Scientists at the Wellcome Trust Sanger Institute, where one-third of the human genome was sequenced, have now pioneered decoding the sequence of cancer genomes. They have carried out the broadest survey yet of the human genome in cancer by sequencing more than 250 million letters of DNA code, covering more than 500 genes and 200 cancers.
The survey, published in Nature, shows that the number of mutated genes that drive development of cancer is greater than previously thought. Significantly, as well as driver mutations for cancer, each cell type carries many more passenger mutations that have hitchhiked along for the ride. The study shows that a challenge for cancer biologists will be to distinguish the drivers from the larger number of passengers.
“The human genome is a vast place and this, our first deep systematic exploration in cancer, has thrown up many surprises”, said Professor Mike Stratton, co-leader of the Cancer Genome Project at the Sanger Institute. “We have found a much larger number of mutated driver genes produced by a wider range of forces than we expected.”
All cancers are believed to be due to mutations ? abnormalities in genes. The availability of the human genome sequence has opened the door to analysing hundreds to thousands of genes, which will ultimately allow us to acquire a complete catalogue of the mutations in individual cancers.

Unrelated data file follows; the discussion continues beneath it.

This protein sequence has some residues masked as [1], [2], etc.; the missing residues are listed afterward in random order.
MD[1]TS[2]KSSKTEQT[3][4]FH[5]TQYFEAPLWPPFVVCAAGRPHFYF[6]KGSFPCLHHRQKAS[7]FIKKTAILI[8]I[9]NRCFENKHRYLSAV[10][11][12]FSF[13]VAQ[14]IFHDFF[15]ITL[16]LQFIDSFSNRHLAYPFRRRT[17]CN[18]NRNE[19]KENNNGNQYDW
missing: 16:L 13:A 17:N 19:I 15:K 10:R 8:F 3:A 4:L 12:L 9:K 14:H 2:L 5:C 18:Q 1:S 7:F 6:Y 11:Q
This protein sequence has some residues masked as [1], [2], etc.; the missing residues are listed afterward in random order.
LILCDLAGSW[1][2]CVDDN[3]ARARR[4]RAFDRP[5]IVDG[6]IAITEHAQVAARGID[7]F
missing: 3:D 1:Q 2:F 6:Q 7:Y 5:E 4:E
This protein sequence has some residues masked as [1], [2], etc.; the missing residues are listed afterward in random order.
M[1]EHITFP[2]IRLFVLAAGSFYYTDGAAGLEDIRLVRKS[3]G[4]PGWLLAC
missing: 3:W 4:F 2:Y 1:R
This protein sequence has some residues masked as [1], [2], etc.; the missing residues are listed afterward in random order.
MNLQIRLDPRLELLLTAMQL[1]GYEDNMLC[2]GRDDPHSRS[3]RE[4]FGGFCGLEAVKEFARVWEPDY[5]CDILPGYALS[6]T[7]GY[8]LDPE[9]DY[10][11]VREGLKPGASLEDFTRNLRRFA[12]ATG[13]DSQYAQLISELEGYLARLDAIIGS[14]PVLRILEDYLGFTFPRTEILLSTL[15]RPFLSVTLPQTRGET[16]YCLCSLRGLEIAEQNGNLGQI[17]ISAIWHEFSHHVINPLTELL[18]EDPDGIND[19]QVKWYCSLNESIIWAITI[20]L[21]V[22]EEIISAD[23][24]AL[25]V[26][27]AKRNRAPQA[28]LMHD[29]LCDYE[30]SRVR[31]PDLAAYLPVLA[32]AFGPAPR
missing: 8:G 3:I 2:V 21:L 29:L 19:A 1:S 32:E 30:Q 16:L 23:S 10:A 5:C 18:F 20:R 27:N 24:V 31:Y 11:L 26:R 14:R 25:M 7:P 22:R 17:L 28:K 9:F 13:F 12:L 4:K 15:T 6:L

The team studied more than 500 genes of a type called kinases, some of which have been previously implicated in causing cancers. One example is the BRAF gene: the 2002 pilot phase of the team?s work showed that BRAF was mutated in more than 60% of cases of malignant melanoma. That observation has driven discovery of new drugs to treat melanoma, some of which are in clinical trials. The current study was much broader and included breast, lung, colorectal and stomach cancers, which are the most common cancer types.
The new research showed that mutations in cancers can be divided into drivers or passengers. Driver mutations are the ones that cause cancer cells to grow, whereas passengers are co-travellers that make no contribution to cancer development. The team identified possible driver mutations in 120 genes, most of which had not been seen before.
“It turns out that most mutations in cancers are passengers,” explained Dr Andy Futreal, co-leader of the Cancer Genome Project. “However, buried amongst them are much larger numbers of driver mutations than was previously anticipated. This suggests that many more genes contribute to cancer development than was thought.”
- « Cancer :: Researchers analyze new kinds of cancer-fighting antibodies
- Cancer :: New drugs for cancer therapy at international conference in Amsterdam »
Sub-editorCancer :: Large gene mutations involved in developing cancer
by Sub-editor ( Author at Spirit India )
Posted on March 8th, 2007 at 9:37 pm.
Find more from SpiritIndia on: Cancer